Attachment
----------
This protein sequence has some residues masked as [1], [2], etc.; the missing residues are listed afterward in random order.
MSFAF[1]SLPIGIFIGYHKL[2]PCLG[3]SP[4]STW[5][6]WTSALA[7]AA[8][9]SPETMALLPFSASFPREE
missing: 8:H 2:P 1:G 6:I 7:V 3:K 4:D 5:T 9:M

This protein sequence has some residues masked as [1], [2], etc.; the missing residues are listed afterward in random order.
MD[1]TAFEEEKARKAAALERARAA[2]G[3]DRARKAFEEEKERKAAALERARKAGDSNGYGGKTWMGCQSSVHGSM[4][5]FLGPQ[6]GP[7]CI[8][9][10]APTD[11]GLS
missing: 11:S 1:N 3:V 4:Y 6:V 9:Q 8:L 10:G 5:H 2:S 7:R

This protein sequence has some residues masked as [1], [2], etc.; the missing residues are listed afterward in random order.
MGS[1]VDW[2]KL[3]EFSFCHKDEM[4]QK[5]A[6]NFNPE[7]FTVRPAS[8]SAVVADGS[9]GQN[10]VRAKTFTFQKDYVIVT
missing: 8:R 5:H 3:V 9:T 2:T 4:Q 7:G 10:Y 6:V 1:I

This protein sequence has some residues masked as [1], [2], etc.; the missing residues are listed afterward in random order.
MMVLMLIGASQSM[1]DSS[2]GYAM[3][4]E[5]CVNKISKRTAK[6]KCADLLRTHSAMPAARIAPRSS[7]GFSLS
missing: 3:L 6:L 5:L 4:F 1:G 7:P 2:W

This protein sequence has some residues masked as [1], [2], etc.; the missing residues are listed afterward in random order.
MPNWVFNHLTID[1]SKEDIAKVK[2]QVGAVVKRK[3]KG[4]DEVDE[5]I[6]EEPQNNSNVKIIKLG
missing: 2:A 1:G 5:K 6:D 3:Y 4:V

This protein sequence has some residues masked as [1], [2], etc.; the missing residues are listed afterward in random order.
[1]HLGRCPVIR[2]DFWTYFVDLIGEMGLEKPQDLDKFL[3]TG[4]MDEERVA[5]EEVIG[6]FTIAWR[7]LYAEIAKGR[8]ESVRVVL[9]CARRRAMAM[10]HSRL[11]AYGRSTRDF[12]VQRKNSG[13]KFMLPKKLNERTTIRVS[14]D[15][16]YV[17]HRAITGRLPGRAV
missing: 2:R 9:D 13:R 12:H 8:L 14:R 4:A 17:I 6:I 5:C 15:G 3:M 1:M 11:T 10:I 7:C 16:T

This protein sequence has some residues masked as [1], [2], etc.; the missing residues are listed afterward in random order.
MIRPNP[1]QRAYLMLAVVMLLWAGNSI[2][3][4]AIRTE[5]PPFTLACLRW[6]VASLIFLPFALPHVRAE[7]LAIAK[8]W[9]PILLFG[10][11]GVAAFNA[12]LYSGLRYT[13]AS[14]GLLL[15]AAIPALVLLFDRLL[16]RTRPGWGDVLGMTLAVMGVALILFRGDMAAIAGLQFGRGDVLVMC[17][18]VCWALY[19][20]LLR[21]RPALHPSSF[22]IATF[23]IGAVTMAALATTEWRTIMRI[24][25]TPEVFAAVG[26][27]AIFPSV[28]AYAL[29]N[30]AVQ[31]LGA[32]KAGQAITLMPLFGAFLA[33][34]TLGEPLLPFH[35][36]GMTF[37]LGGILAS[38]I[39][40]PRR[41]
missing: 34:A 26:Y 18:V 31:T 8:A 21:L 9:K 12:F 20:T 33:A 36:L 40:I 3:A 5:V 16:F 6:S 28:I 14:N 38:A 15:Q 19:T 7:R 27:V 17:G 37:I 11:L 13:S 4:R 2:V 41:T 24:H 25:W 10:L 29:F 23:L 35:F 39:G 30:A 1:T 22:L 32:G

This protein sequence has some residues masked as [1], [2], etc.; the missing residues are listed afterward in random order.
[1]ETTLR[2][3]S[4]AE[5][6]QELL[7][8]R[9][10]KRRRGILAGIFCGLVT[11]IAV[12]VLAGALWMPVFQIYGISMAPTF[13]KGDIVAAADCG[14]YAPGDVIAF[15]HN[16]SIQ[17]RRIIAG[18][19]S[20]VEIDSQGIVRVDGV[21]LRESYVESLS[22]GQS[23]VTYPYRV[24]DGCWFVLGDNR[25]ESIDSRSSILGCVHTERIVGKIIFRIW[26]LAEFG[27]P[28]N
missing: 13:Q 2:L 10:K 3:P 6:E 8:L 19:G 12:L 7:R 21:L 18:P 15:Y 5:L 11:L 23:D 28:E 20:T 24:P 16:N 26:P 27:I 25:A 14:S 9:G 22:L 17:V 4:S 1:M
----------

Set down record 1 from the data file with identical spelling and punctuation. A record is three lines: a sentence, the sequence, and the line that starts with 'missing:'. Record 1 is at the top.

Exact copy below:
This protein sequence has some residues masked as [1], [2], etc.; the missing residues are listed afterward in random order.
MSFAF[1]SLPIGIFIGYHKL[2]PCLG[3]SP[4]STW[5][6]WTSALA[7]AA[8][9]SPETMALLPFSASFPREE
missing: 8:H 2:P 1:G 6:I 7:V 3:K 4:D 5:T 9:M